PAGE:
But instead the halls were filled with talk about the news that Pivotal Software made when it open sourced the components of its big data suite (which we predicted and is unquestionably good news for everyone) and announced the Open Data Platform (ODP), an initiative that brings together GE, Hortonworks, IBM, Infosys, Pivotal, SAS, AltiScale, Capgemini, CenturyLink, EMC, Splunk, Verizon Enterprise Solutions, Teradata, and VMware (and is open to other companies that want to join).

Microsoft Leaks Offer a Glimpse of SharePoint 2016

2015-20-February-spring-a-leak.jpg

Microsoft has started leaking news about SharePoint 2016 — and they suggest the company plans to showcase an early edition at Ignite, its upcoming all-in-one conference for everyone from senior decision makers, IT pros and "big thinkers" and to enterprise developers and architects. 

In a just released podcast, Bill Baer, senior product manager for SharePoint, said the company will offer a look at the latest version of SharePoint at the conference, which will be held in Chicago from May 4 through 8.

What Information Managers Can Learn from Athletes

2015-20-February-Pele.jpg

Have you ever read the biography of a champion athlete? I love reading biographies, but these are my favorite. They usually go a little like this: the future champ starts off as the underdog, but through a mix of talent, strategy, grit and determination becomes the victor. Books about using the principles of sports in corporate strategy are also good reads, although I was probably the last person in America to read “Moneyball.”

All this reading makes me think about applying championship strategies to information management. As in, why don’t we? We should.

10 Collaboration Trends for 2015

2015-20-February-Teamwork.jpg

Companies of all sizes have adopted collaboration tools, but many still struggle to find tools that meet all of their needs. The following trends come in part from data and conclusions from a recent survey of over 500 practitioners. Vendors should pay attention as some of the findings show areas for improvement.

Embracing Change in the Digital Workplace

2015-20-february-winter-sunrise

Today we begin a new beat here at CMSWire: software-defined systems.  I know. Your marketing buzzword alarm has just sounded, and you may be wondering just how quickly you can reach for the Back button. 

But follow me a moment.  If you’re one of the many dozens of readers I’ve collected over the years, you know that I’ve never been one to swallow the bait — or more importantly, to pass it on to you so you’ll swallow it.

Up to now, technology publications have treated hardware and software as separate fields from one another, as different as geology from astronomy.  So the applications that businesses ran, such as content management systems, were believed to be of interest to a person unique from the one who buys the processors or rigs the network.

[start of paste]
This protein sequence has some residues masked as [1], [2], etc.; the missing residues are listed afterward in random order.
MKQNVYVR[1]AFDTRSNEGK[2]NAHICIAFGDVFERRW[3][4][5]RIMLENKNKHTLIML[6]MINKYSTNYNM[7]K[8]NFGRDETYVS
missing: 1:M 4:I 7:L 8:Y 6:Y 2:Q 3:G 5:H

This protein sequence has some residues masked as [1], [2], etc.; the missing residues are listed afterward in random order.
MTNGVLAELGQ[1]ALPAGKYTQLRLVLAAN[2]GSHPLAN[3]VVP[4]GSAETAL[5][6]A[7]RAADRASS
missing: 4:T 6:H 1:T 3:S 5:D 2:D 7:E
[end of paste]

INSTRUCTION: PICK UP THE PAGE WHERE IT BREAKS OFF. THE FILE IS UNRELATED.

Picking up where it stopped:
But something very important happened in the past five years:  The systems on which services such as the content management systems (CMS) ran moved from a hardware platform to a software platform.  Rather than processors running the CMS — or the enterprise resource planning (ERP), business process management (BPM), digital asset management (DAM) or customer relationship management (CRM) — new classes of processors sustain the software that runs the CMS.  That layer of software, made feasible by virtualization, is fluid, flexible and mobile. 

B2B Marketers: It's Time to Adapt, Be Brave, Embrace New Ideas

2015-19-February-change.jpg

Stephen Liguori wears multiple hats. He's the CEO and founder of his own consulting firm, an adjunct professor at Columbia Business School and former executive director of Global Innovation and New Models at General Electric.

He's also the global chairman of the 90-year-old Business Marketing Association, which made news late last year when it became a division of the Association of National Advertisers. The Business Marketing Association has 2,500 members in B2B marketing. The Association of National Advertisers, which has more than 630 member companies, represents business-to-consumer marketers.

CMSWire caught up with Liguori this week to get his take on the state of marketing — the good, the bad and the chaotic.

News Bites: Interact Intranet, Act-On, Gleanster, Pantheon, More

The latest in rethinking, premiering, joining, developing, expanding, routing, building, raising and consumerizing from the Tron, San Ho, the Workshop of the World, Letland, the Mother of Rivers, SF and Home of The Robins.

LinkedIn's Connected: A 'Selectively Useful' App?

LinkedIn has extended the functionality of an app designed to help you stay in touch with your network to Android users. The Connected app debuted on iOS in July.

The professional social network boasts the app is a "fast, easy and smarter way" to strengthen your professional relationships and get "relevant updates" about the people you know.

But Kamal Ahluwalia, CMO at Apttus, was less enthusiastic. "It's selectively useful," he said.